ABOVE: Chip Kelly and Sam Bradford were a match born out of poor management ... that has created all kinds of unnecessary drama for the Eagles. INSET: Eagles fans tend to forget Nick Foles, whom Bradford replaced, went 15-9 as a starter here, tossing 46 TDs to just 17 INTs.
by Jack Kerwin | firstname.lastname@example.org
Chip Kelly started all this.
Seriously, you wanna point a finger at someone who triggered this spring’s soap opera in South Philly, at someone who set the stage for all the silliness that has taken place between Sam Bradford and the Eagles, well, send it in Chip’s direction.
Considering how prone to blame for everything else wrong with the Eagles that Kelly is around here, it’s quite astounding how he has avoided attributable fault in this mess.
But think about it. Bradford never asked to come here. His agent, Tom Condon, never pushed for him to be traded here. Even the Eagles’ organization, outside of Kelly, never really showed any strong desire to have him here.
No, it was Kelly who brought Bradford to town 14 months ago, and traded Nick Foles and a second-rounder to get him.
Not because he wanted Bradford as his starting quarterback, but because he thought the player would serve as a more marketable bargaining chip in a ridiculously ill-conceived attempt to select 2014 Heisman winner Marcus Mariota, who had starred as Chip’s QB during the coach’s wildly successful stint at the University of Oregon, in the 2015 NFL Draft.
Get past all the “wow, blockbuster deal” BS and claims from Kelly that “Sam’s our guy” back then, the whole crux of the matter was he deemed Bradford a more valuable commodity – to others, at least – than Foles, that he’d be far more able to parlay the former than the latter into a deal that could, if not immediately land Mariota, set the stage to get in position to select him.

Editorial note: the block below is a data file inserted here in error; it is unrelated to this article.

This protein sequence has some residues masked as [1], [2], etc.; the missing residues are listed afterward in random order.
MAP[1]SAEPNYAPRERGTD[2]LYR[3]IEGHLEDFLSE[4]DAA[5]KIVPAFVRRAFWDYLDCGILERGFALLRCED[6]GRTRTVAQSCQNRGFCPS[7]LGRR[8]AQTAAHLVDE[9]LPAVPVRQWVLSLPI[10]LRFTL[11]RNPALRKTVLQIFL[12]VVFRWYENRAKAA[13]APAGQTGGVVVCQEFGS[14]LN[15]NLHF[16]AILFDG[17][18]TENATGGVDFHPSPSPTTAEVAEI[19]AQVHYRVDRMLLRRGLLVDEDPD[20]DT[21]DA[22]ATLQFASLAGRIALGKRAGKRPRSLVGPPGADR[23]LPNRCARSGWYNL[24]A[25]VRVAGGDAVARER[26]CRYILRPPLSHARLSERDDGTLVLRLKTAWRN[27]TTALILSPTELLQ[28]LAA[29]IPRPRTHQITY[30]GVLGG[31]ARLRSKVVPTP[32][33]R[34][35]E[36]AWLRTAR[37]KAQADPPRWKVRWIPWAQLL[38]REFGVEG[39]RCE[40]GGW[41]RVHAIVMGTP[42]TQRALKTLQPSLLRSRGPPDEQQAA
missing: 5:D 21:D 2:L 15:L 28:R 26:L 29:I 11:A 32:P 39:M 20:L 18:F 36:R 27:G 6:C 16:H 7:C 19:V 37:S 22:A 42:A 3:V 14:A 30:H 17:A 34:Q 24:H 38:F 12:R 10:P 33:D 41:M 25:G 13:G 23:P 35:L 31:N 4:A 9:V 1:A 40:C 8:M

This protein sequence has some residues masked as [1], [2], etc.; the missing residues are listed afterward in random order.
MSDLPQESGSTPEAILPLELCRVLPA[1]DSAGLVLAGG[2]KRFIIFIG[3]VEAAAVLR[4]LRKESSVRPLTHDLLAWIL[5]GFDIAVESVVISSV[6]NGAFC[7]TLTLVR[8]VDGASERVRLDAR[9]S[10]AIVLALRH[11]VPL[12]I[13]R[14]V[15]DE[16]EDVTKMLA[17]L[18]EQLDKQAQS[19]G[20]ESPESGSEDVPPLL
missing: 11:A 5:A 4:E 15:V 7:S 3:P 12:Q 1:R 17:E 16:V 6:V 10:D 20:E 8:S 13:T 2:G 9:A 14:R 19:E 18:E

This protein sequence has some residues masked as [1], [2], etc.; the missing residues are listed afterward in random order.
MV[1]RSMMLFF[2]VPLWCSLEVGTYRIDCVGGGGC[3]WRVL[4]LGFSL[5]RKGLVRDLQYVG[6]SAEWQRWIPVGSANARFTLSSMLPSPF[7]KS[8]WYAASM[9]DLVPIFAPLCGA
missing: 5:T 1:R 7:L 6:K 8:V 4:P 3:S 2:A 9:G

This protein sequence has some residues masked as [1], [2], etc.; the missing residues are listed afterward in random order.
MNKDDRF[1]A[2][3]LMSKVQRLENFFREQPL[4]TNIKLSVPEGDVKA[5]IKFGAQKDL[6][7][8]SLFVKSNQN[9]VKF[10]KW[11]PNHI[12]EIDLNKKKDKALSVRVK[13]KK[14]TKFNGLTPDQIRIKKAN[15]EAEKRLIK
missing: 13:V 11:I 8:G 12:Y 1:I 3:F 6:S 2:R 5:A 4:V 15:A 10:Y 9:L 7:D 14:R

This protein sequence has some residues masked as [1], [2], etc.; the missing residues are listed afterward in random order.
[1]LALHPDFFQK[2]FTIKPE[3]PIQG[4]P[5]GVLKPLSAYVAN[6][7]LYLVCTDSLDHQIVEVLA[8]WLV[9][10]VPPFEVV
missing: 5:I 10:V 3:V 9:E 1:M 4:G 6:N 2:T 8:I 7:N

Was never gonna happen. Tennessee, holding the No. 2 pick, coveted Mariota and was committed to taking him … after Tampa Bay, holding the No. 1 pick, did the obvious and selected 2013 Heisman winner Jameis Winston. Both things, as we know, occurred. As expected.
That left Bradford here, the classic consolation prize – not necessarily disliked, but not exactly wanted, either. Yeah, he’d be the starter and he’d be deemed better than backup Mark Sanchez, training-camp casualties Tim Tebow and Matt Barkley, and, by some but not all, the guy he was replacing, Foles.
Why, who knows?
Reality is, Bradford had hardly established himself as anything more than average during five injury-plagued pro seasons since being taken with the top overall pick by St. Louis in 2010, and he certainly hadn’t delivered wins and touchdowns at rates to even remotely compare with Foles.
Entering last season, Bradford had 18 wins and 59 TDs in 49 career starts. Foles had 15 and 46 in 24.
But perception often rules, and Eagles fans and a lot of the Philly sports media bought it, becoming Bradford backers and excuse-makers all through a classic Bradford fall, where highs and lows proved to be just intermittent showers during a cloudy state of mediocrity.